Most broad ideas of the characteristics which identify people from other races and cultures contain a grain of truth as well as a dollop of unfairness. The excitable French, stoic Britons and [supply your own words here] Irish turn up in a story in the Sunday Times travel supplement.
An Aer Lingus plane is approaching Paris on a flight from London. An announcement is made in French and in English. The French get into a tremendous flap with (I embellish here somewhat) much “Zut alors!”, “Sacred blue!”, “Where is the pen of my aunt?”and all the other expressions of excitement which we associate with the Gallic nature. The Britons, meanwhile, sit calmly, with what appears to the French as a degree of sang-froid quite inappropriate to the circumstances, whatever they had heard about British stoicism.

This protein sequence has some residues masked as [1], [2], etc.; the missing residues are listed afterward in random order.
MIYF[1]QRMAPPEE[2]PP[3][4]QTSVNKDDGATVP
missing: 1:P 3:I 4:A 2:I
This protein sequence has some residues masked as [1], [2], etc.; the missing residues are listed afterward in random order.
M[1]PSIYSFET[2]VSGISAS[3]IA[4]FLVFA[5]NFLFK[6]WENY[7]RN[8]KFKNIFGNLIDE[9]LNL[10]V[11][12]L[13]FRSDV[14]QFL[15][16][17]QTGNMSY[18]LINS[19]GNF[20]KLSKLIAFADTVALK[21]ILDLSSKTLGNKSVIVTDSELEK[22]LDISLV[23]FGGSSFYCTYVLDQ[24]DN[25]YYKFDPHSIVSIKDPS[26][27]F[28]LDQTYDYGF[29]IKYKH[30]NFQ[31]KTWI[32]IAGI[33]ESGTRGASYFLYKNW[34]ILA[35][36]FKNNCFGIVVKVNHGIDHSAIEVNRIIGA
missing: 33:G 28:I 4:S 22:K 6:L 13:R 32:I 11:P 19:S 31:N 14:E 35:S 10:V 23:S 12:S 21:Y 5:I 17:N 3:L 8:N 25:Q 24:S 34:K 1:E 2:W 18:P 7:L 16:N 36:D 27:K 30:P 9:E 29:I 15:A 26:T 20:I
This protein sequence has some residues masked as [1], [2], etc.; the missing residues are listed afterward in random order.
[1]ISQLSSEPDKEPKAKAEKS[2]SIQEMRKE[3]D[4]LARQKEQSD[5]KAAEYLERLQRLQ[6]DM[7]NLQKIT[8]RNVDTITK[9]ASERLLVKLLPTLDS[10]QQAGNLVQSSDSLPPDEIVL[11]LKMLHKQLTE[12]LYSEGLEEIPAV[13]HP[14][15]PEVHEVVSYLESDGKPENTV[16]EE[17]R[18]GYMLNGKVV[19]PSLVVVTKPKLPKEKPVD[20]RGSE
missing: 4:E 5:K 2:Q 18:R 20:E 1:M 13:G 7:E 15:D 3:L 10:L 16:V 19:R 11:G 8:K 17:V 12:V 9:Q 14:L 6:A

It transpires that the cabin crew have got the tapes muddled up. English-speaking passengers were merely advised to return to their seats and fasten their safety belts. The French, however, were told to prepare for an emergency landing, to note where the emergency exits were, and to await instructions from the captain.
Stories of such mutual incomprehension and cultural stereotypes turn up from time to time in the context of foreign data collections (where the standard advice, of course, includes the suggestion that you refrain from calling your hosts’ language “foreign”). Data collection experts instructed by a US law firm went to a subsidiary company abroad to collect evidence for litigation, with the understanding that the culture of the country was that staff were immensely loyal. The collectors were puzzled to find that they were obstructed at every turn, and it took a long time to discover that whatever they had said on their arrival had been interpreted as meaning that the subsidiary’s senior management was under investigation. The employees were just being immensely loyal – exactly as the lawyers had been told they would be.